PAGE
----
This article was first published on Politics Home on 12 September 2013.
Nowhere is this growth in entrepreneurship more evident than in London. Here, more businesses are being started and more are already in existence than in any other part of the country. Our city has more than 800,000 private-sector firms.
In spite of all this, the British version of the American Dream lacks the potency of its US equivalent: the idea that if you work hard and play by the rules, then you can succeed and prosper through sheer determination and graft. So we must articulate our “British Dream” more clearly, championing and celebrating those who go into business, turn their ideas into action and create wealth. The fact that social mobility has stalled makes this all the more urgent.
There are many things government can do to empower people and make this a reality. People don’t want handouts but they do want support to help them carve out their own success. Helping start-ups and small firms get the finance they need to set up and grow is a good place to start but under this Government bank lending to small business has fallen. That’s why we’ve argued for a proper British Investment Bank, supported by a network of regional banks to get finance flowing again.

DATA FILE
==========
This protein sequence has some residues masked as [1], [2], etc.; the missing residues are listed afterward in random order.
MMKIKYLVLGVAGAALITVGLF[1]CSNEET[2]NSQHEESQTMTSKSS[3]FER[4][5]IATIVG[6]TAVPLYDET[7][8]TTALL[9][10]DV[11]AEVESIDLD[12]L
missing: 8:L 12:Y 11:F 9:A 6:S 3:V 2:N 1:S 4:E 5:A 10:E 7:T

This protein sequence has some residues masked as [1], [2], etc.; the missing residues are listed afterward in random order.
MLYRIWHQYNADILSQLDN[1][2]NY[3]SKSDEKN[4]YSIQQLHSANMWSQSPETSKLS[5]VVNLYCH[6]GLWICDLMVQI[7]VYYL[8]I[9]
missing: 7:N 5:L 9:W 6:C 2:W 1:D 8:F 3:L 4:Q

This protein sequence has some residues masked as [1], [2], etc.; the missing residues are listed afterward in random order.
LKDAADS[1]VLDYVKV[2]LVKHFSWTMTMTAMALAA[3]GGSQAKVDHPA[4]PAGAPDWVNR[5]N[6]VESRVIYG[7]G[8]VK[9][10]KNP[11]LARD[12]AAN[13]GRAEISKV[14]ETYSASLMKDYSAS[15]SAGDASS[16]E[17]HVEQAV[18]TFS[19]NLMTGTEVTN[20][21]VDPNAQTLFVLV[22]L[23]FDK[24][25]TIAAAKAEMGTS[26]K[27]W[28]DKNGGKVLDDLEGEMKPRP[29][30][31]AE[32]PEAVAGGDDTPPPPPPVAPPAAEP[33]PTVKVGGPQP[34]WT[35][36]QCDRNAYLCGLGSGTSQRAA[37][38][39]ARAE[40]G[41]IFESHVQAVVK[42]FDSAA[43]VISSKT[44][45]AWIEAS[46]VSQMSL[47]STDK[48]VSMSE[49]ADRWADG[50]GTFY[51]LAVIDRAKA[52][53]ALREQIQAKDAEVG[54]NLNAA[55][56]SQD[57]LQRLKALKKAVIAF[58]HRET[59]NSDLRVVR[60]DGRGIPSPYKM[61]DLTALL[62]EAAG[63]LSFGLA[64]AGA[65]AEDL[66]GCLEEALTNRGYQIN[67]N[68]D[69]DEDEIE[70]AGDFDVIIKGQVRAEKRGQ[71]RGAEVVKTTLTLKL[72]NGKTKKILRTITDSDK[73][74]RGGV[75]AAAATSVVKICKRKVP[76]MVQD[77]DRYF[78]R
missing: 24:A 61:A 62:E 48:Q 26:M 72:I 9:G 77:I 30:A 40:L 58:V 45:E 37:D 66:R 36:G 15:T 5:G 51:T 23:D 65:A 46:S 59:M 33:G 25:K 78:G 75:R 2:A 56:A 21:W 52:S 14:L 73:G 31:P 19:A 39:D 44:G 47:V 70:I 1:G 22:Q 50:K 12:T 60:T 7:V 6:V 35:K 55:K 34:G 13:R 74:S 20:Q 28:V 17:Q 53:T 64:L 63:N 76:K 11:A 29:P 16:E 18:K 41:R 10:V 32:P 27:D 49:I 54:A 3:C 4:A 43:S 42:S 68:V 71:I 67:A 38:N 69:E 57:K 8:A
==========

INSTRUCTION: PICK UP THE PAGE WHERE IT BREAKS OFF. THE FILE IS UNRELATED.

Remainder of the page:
But there is one simple thing we can all do this year to show our support for small firms and local shops at a time when high-street vacancy rates remain stubbornly high. Britain’s first Small Business Saturday is taking place in three months’ time on December 7 — one of the busiest shopping days of the year — after I first mooted the idea in January.
Small Business Saturday is already a great success in the US, which is why I wanted to see it come to Britain too. On Small Business Saturday last year American consumers spent $5 billion with small firms. A broad coalition has made Britain’s first ever Small Business Saturday happen, including business organisations representing hundreds of thousands of firms and local authorities of all political persuasions — even the Prime Minister tweeted his support this summer.
This week O2 became the latest company to announce it will be using its networks to promote the day among its millions of customers.
The day will put centre stage those who make the most of their talents by risking all to go into business, giving us greater choice and creating much- needed jobs. This is about people innovating and trumpeting their success. In turn it will hopefully inspire others to go on and make the British Dream a reality too.
One day alone won’t change the economic weather, but in the US it has made a real difference and given people an opportunity to support small businesses and celebrate their contribution to national life. So please do put Saturday December 7 in your diaries.